6. The above propositions hold where all goods are substitutes in national consumptions. If complementarity is present between the goods of partner countries and the outside world, there arises the possibility that the terms of trade of the latter improve relative to both member countries.
It remains now to indicate briefly the significance of the three assumptions made at the beginning, and to contrast the results with those that derive from traditional tariff theory. The assumption that initial tariffs are low ensures that the tariff reductions reduce the value of tariff proceeds and create deficits in the government budgets; our conclusions would not hold if, for example, initial tariffs were prohibitive. The assumption that the tariff changes are small is necessary for similar reasons, because large tariff changes would be likely to change the composition of imports and exports; and because the proposition relating to the equality of the budgetary effect (when income taxes are raised) and the income effect implicit within the price change would not be exact. The assumption of substitution in world markets, however, is one that requires more intensive examination.
If complementarity is present in the world economy the conclusions reached in this paper might be fundamentally changed; in general terms (even if the requirement that the system is dynamically stable be imposed), almost any result can occur. Analysis of complementarity would therefore deteriorate into a difficult exercise in taxonomy, and one which is probably unrewarding unless actual statistics can be introduced. The assumption of substitution seems to be necessary to get definite results and to establish a useful " normal " case with which more complicated examples can be compared.
It must not be thought, however, that the restrictive assumption of universal substitution is any less necessary in analysis of the traditional theory of tariffs or, indeed, in any of the other branches of international trade theory. The unambiguous results that appear to derive from traditional theory are equally based on the assumption of substitution, but the assumption is hidden by the usual two-country model employed in that branch of analysis, whereas an analysis of discriminatory tariffs logically requires at least a three-country model of the world economy and thus explicit recognition of the problem of complementarity. Only if complementarity is assumed to be slight or absent does the proposition of traditional tariff theory-that an (undiscriminatory) tariff reduction worsens the terms of trade of the tariff-reducing country -- hold, just as this assumption is necessary to establish that an undiscriminatory tariff reduction improves the terms of trade of the partner country.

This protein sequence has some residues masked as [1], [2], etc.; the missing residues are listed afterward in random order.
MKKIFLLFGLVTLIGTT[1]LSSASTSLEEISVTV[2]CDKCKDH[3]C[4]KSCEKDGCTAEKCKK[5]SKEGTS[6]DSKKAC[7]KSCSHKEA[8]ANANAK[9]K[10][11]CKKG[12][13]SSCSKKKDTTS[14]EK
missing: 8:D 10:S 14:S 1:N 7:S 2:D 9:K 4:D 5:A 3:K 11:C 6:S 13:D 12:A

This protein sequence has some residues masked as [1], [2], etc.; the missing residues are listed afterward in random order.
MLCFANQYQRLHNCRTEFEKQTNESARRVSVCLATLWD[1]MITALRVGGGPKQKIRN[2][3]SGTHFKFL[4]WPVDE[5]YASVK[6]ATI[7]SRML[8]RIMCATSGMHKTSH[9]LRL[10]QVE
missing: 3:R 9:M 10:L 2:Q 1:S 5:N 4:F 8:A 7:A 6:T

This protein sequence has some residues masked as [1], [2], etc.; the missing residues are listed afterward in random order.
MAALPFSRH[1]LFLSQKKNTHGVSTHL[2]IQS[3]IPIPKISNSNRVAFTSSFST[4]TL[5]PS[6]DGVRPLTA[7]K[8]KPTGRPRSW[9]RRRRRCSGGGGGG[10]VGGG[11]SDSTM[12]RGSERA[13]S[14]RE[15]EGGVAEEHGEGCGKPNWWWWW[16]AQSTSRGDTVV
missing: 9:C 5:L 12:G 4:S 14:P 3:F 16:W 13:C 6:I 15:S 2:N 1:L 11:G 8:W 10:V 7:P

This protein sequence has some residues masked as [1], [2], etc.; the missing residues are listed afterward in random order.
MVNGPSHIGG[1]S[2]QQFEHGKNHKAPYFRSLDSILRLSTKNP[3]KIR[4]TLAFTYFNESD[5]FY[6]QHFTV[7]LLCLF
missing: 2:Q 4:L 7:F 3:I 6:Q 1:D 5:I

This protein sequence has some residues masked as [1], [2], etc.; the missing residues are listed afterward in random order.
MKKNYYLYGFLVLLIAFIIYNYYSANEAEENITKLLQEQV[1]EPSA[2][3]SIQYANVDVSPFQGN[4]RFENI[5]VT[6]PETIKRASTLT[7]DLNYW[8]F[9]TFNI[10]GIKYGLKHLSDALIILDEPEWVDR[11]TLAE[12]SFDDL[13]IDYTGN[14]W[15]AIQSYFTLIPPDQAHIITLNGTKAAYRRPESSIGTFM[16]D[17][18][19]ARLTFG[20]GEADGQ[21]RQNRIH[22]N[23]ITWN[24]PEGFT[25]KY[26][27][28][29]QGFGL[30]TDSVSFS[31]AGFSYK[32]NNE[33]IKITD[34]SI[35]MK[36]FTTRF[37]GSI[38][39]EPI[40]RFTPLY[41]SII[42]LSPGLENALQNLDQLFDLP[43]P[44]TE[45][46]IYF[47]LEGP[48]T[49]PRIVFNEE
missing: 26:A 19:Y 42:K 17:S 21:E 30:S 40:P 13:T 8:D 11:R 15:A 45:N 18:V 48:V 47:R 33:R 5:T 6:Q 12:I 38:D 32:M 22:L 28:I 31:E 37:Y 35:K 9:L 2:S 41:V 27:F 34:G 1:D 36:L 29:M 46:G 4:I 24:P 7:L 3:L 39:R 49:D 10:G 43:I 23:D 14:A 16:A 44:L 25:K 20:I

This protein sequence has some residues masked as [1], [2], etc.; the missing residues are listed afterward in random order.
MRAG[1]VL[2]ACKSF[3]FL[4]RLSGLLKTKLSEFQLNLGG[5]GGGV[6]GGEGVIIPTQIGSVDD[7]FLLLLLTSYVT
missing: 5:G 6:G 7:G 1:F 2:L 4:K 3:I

The propositions now established for three countries hold also for an arbitrary number of countries. Suppose that there are n + 1 countries, numbered 0, 1, 2, . . ., n, and that the exports of country 0 are numeraire. Let Bi be the balance of trade (or payments) of the ith country, expressed in terms of the numéraire, and let pj denote the price of the exports of the jth country, with pj initially equal to unity (by appropriate choice of units). The system can be written
where t is a parameter representing the combined tariff reductions. By differentiation we obtain
The solution for dpi/dt is
where Delta is the Jacobian delta(B1, . . . , Beta) / delta ( pl , ..., Peta) and Deltaji is the cofactor of its jth row and ith column. The assumption of gross substitution in world markets implies that Deltaji and Delta are of opposite sign, so that the ratio of the two is negative.8
Suppose that the countries 0 and 1 are the member countries. Then it follows immediately that a tariff reduction in one of the member countries, say country 1,9 improves the terms of trade of the partner country, since, in that case, delta Bj / delta t < 0 for every j = 1, 2, . . ., n; the expression on the right of (3) is negative.
Taking the tariff changes in both countries into account, it is not definite that a member country's terms of trade rise. This can be seen by separating the first term in (3) from the other to get
The first term might be positive or negative depending on the elasticities of demand in the two member countries and on the size of the relative tariff reductions. But, if a member's balance worsens as a result of the tariff reductions, it follows that partner's terms of trade must improve; the uncertainty as to sign appears to apply only if the balances of both members improve.
It is readily shown, however, that the terms of trade of both members cannot deteriorate. To see this, consider the intra-union terms of trade, and note that this might change in any direction. But if the intra-union terms of trade of one of the members improve, then the terms of trade of that member must improve relative to third countries. Suppose, for instance, that the intra-union terms of trade of country 0 improve so that